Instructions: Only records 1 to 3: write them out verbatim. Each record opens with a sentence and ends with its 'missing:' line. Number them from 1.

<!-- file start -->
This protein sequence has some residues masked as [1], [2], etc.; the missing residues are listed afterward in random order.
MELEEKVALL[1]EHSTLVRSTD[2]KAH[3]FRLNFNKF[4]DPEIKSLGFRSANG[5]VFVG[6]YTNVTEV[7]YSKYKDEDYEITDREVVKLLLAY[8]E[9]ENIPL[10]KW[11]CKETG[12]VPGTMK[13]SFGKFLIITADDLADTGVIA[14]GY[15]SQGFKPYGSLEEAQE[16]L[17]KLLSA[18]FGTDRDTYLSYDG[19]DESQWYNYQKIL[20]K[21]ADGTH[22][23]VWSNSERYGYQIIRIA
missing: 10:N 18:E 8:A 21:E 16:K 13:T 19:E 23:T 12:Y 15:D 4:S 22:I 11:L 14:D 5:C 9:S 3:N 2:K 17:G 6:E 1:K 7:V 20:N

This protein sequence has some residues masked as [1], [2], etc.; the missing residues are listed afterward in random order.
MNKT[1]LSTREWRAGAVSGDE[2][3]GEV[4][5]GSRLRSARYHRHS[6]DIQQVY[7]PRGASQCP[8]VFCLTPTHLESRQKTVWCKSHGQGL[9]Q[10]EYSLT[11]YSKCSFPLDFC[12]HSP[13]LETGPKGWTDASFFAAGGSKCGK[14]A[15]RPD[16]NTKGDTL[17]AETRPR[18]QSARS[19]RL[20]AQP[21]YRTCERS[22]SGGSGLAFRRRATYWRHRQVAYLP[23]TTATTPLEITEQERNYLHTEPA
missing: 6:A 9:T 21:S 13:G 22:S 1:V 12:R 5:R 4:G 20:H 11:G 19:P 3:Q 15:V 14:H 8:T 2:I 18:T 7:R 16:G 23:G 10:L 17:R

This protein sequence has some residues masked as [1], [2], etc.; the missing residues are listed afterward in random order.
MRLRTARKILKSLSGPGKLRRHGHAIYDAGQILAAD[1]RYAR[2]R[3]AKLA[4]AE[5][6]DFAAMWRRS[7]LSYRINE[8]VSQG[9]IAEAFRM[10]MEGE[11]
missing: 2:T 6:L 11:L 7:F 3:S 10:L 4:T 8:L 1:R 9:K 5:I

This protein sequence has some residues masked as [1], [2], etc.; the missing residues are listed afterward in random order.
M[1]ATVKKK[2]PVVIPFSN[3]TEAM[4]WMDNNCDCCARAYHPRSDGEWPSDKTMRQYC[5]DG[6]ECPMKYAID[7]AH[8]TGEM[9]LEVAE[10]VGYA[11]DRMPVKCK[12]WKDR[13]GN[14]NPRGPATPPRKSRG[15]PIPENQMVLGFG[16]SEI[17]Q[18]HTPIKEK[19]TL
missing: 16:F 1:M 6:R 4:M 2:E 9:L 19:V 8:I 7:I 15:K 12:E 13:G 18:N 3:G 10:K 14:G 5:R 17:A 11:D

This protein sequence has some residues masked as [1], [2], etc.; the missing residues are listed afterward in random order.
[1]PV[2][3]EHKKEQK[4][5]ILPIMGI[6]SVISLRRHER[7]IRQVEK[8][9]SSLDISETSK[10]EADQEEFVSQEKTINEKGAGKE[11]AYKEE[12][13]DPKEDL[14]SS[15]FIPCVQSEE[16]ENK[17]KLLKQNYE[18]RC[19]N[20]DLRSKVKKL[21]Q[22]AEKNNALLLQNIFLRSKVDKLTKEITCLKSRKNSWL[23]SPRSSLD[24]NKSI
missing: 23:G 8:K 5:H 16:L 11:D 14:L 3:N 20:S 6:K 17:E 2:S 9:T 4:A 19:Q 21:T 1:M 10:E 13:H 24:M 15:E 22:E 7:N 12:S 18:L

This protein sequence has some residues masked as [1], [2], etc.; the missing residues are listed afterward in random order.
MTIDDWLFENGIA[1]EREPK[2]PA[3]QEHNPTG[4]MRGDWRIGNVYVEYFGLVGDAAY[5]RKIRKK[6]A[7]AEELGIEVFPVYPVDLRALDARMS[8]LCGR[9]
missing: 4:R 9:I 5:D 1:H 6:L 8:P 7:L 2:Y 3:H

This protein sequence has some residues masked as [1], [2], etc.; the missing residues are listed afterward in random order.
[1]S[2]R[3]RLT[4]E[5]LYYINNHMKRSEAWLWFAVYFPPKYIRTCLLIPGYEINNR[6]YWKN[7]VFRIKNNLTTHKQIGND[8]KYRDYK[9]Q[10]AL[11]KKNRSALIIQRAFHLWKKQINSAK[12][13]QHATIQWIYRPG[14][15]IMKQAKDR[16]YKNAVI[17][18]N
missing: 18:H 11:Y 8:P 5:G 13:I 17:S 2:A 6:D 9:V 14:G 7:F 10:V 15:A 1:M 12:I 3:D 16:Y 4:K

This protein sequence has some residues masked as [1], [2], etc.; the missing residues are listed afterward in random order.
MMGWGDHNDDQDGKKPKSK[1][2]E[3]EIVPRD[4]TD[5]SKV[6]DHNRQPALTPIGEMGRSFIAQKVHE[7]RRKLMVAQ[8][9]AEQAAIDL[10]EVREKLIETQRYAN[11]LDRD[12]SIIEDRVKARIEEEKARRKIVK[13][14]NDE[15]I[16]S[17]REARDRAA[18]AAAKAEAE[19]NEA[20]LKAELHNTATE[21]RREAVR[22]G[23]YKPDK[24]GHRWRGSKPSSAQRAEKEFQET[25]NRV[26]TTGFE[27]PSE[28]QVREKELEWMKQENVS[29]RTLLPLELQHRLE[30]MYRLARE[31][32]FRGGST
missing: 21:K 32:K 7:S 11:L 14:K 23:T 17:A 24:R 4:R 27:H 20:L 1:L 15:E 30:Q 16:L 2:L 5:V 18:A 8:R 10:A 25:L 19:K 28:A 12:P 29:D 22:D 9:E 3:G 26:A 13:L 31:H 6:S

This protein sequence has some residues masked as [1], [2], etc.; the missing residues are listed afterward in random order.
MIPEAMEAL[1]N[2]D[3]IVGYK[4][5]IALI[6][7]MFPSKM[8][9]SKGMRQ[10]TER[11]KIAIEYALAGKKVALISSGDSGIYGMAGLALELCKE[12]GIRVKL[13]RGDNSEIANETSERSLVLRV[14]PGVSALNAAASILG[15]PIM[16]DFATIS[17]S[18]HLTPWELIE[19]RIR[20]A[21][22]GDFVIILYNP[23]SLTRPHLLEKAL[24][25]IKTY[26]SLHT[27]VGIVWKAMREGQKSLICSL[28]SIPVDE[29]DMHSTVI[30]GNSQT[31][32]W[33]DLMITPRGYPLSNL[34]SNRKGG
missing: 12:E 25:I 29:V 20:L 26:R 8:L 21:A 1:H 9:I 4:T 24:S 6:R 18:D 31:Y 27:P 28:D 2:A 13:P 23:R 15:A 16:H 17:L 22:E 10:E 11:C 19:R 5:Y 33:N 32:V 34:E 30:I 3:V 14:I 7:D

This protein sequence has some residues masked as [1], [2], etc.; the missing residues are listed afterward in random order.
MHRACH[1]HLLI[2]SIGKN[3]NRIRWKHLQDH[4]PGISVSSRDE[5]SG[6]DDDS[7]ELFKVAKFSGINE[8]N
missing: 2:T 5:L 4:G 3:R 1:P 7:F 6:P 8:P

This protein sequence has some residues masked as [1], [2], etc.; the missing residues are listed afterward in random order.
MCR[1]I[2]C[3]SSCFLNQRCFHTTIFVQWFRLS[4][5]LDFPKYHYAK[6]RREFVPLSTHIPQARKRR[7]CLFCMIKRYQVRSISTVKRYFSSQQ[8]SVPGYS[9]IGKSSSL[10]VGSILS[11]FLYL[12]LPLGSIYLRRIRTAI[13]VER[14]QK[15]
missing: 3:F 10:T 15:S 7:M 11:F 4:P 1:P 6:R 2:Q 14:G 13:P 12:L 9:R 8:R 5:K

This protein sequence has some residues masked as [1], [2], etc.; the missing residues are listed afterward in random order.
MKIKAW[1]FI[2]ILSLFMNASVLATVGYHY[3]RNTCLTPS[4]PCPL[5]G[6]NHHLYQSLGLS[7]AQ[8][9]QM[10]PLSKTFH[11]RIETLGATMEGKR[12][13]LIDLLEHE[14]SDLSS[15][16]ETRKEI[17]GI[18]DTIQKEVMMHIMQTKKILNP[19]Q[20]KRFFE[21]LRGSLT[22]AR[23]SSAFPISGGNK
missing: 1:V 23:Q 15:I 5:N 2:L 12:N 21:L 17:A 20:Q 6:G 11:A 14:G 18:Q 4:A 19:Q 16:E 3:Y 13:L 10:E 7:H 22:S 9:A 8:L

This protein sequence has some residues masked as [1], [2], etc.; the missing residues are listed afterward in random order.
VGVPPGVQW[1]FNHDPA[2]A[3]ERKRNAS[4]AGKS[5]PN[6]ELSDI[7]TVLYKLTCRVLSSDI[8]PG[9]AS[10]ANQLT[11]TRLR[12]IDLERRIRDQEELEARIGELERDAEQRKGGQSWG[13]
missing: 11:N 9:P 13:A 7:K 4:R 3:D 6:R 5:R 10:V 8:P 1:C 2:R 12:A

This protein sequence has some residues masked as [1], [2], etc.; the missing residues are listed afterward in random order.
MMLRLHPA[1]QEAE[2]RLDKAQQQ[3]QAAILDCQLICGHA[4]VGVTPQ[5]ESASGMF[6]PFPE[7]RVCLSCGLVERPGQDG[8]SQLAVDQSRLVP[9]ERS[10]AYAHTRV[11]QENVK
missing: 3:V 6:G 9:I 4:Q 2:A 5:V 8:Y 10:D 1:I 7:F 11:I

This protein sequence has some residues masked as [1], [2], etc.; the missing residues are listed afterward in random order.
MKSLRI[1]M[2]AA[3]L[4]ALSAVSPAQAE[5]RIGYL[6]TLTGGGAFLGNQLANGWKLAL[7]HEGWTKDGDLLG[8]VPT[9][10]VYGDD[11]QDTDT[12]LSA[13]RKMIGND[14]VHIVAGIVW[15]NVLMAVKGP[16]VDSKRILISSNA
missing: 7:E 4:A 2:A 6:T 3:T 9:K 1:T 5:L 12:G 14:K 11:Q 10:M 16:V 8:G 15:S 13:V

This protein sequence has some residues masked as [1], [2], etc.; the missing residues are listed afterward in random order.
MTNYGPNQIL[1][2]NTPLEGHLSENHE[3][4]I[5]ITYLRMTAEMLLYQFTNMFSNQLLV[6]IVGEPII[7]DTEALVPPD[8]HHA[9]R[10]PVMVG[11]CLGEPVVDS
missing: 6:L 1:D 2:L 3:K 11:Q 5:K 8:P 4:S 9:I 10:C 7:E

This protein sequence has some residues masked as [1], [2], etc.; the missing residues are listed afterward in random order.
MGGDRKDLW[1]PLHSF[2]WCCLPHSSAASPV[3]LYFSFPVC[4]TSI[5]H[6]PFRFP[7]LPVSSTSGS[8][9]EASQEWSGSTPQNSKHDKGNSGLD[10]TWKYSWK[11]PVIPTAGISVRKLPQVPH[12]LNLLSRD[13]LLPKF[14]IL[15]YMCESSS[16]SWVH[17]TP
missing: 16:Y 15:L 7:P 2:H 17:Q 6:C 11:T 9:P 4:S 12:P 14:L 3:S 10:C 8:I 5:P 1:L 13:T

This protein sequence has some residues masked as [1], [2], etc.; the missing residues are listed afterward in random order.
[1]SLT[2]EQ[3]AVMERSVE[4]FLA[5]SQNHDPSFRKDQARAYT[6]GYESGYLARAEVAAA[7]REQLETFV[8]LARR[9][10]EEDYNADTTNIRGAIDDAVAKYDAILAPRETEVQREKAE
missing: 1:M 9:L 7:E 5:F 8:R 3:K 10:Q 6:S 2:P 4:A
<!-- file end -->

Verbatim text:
This protein sequence has some residues masked as [1], [2], etc.; the missing residues are listed afterward in random order.
MELEEKVALL[1]EHSTLVRSTD[2]KAH[3]FRLNFNKF[4]DPEIKSLGFRSANG[5]VFVG[6]YTNVTEV[7]YSKYKDEDYEITDREVVKLLLAY[8]E[9]ENIPL[10]KW[11]CKETG[12]VPGTMK[13]SFGKFLIITADDLADTGVIA[14]GY[15]SQGFKPYGSLEEAQE[16]L[17]KLLSA[18]FGTDRDTYLSYDG[19]DESQWYNYQKIL[20]K[21]ADGTH[22][23]VWSNSERYGYQIIRIA
missing: 10:N 18:E 8:A 21:E 16:K 13:T 19:E 23:T 12:Y 15:D 4:S 22:I 11:L 14:D 5:C 9:S 3:N 2:K 17:G 6:E 1:K 7:V 20:N

This protein sequence has some residues masked as [1], [2], etc.; the missing residues are listed afterward in random order.
MNKT[1]LSTREWRAGAVSGDE[2][3]GEV[4][5]GSRLRSARYHRHS[6]DIQQVY[7]PRGASQCP[8]VFCLTPTHLESRQKTVWCKSHGQGL[9]Q[10]EYSLT[11]YSKCSFPLDFC[12]HSP[13]LETGPKGWTDASFFAAGGSKCGK[14]A[15]RPD[16]NTKGDTL[17]AETRPR[18]QSARS[19]RL[20]AQP[21]YRTCERS[22]SGGSGLAFRRRATYWRHRQVAYLP[23]TTATTPLEITEQERNYLHTEPA
missing: 6:A 9:T 21:S 13:G 22:S 1:V 12:R 5:R 4:G 20:H 11:G 19:P 3:Q 15:V 14:H 8:T 2:I 18:T 7:R 16:G 23:G 10:L 17:R

This protein sequence has some residues masked as [1], [2], etc.; the missing residues are listed afterward in random order.
MRLRTARKILKSLSGPGKLRRHGHAIYDAGQILAAD[1]RYAR[2]R[3]AKLA[4]AE[5][6]DFAAMWRRS[7]LSYRINE[8]VSQG[9]IAEAFRM[10]MEGE[11]
missing: 2:T 6:L 11:L 7:F 3:S 10:L 4:T 8:L 1:R 9:K 5:I